Which is more stable, cis -1-ethyl-2-methylcyclohexane or trans -1-ethyl-2-methylcyclohexane?

1 Answer
Feb 13, 2015

The more stable of the two will be trans-1-ethyl-2-methylcyclohexane, and here's why that would be.

I'll compare the two most stable chair conformations for each molecule. If you want to see why these chairs are the most stable, see



Now, here's the most stable chair conformer for trans-1-ethyl-2-methylcyclohexane

Notice that you have the ethyl group attached to carbon (1) in UP position on an equatorial bond. The methyl group is attached to carbon (2) in DOWN position on an equatorial bond as well.

Now look at the most stable chair for cis-1-ethyl-2-methylcyclohexane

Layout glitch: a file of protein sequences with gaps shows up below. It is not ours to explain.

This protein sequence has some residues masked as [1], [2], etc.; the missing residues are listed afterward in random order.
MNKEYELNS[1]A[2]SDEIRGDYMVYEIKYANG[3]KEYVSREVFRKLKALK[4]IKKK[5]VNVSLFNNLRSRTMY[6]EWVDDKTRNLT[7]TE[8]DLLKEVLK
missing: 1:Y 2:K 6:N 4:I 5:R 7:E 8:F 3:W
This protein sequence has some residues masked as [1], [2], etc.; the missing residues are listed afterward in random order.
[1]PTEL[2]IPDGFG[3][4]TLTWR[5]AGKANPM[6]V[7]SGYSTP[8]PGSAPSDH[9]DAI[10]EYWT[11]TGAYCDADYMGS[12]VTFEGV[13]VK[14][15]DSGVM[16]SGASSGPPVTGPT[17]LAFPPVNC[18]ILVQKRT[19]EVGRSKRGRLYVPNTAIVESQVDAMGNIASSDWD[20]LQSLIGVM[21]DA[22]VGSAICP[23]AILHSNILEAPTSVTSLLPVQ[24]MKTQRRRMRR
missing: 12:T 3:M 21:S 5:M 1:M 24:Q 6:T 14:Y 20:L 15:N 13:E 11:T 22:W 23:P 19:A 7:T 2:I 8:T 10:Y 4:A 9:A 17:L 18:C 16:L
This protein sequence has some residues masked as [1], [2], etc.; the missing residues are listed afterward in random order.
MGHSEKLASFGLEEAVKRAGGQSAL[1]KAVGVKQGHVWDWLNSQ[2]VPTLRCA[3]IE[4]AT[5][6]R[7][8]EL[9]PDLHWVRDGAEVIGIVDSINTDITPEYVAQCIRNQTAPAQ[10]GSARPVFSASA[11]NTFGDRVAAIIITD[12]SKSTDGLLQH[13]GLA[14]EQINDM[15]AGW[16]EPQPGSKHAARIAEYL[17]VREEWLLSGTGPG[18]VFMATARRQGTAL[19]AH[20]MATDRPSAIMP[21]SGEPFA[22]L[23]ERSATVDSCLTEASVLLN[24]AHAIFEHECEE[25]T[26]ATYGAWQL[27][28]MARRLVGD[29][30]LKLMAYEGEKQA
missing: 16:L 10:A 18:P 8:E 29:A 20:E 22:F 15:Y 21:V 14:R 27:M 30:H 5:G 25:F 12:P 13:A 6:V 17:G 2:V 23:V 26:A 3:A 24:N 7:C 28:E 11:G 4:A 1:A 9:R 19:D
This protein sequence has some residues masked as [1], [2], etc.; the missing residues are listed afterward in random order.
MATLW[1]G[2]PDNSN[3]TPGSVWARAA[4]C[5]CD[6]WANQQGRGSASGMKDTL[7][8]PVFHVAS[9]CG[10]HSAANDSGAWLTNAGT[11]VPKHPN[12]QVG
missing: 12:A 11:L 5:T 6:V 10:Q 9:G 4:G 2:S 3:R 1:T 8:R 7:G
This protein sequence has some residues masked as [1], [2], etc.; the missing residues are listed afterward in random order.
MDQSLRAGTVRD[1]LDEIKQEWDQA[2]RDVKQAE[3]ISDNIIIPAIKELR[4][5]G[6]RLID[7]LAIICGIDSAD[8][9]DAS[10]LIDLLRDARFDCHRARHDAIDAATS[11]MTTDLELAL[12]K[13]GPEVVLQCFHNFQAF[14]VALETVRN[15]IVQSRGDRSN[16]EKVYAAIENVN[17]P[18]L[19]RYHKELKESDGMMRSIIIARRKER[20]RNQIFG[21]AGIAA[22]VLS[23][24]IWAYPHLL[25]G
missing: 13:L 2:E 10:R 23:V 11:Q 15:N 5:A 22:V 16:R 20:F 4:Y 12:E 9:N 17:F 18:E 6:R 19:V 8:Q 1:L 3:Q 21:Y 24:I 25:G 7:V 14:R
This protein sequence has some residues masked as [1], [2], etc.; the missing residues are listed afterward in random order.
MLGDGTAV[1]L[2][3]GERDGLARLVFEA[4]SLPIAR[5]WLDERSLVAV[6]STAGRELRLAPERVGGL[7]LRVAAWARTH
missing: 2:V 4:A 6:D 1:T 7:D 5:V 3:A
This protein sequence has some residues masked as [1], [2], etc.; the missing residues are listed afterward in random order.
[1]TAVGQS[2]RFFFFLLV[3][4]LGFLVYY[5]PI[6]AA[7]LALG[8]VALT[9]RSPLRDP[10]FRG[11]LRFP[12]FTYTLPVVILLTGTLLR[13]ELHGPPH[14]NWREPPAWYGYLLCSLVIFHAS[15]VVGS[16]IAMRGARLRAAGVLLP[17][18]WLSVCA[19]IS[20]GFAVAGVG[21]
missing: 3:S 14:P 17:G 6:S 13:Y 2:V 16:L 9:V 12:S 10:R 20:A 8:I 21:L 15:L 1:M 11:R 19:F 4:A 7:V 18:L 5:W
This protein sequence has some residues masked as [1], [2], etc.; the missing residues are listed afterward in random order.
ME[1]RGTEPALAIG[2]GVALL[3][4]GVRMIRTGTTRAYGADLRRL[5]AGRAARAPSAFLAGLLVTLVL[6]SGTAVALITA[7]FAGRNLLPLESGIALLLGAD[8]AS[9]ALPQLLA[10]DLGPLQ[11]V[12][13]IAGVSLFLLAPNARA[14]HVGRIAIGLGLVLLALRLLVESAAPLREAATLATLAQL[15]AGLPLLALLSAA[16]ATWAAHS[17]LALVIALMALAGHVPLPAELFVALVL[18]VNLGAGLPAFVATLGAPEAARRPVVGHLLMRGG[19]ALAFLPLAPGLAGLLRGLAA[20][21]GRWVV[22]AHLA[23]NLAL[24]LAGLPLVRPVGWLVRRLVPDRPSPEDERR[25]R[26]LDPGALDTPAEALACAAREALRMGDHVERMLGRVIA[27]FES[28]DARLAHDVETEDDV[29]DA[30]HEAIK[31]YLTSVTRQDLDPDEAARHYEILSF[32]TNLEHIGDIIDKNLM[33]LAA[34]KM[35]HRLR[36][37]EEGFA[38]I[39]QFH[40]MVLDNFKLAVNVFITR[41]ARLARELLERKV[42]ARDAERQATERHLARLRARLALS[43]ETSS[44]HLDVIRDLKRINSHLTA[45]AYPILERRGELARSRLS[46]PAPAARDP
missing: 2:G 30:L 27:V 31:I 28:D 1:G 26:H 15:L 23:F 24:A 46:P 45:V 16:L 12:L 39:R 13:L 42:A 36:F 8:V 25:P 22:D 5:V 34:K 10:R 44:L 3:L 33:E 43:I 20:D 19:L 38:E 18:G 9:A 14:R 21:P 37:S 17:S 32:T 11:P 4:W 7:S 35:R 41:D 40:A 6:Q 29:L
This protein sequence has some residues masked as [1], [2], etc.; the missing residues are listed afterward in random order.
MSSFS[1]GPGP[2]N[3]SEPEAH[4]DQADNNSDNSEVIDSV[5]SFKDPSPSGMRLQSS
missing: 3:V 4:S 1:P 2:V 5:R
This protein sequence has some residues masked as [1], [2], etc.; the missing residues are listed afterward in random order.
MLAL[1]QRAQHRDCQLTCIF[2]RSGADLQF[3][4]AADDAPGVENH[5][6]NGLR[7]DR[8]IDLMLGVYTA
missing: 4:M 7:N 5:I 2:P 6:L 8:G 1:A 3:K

Once again, the ethyl group is in UP position on carbon (1), but this time the methyl group is in UP position on an axial bond. The fact that the methyl group is on an axial bond will ultimately determine which of these two chair conformers are more stable.

Ideally, more stable chairs wil have the larger groups on equatorial bonds. As you can see, that is what happens in the first chair. For the second chair, the methyl group's position on an axial bond will cause steric strain, which will reduce the stability of the chair.

As a result, trans-1-ethyl-2-methylcyclohexane has a more stable chair conformer than cis-1-ethyl-2-methylcyclohexane.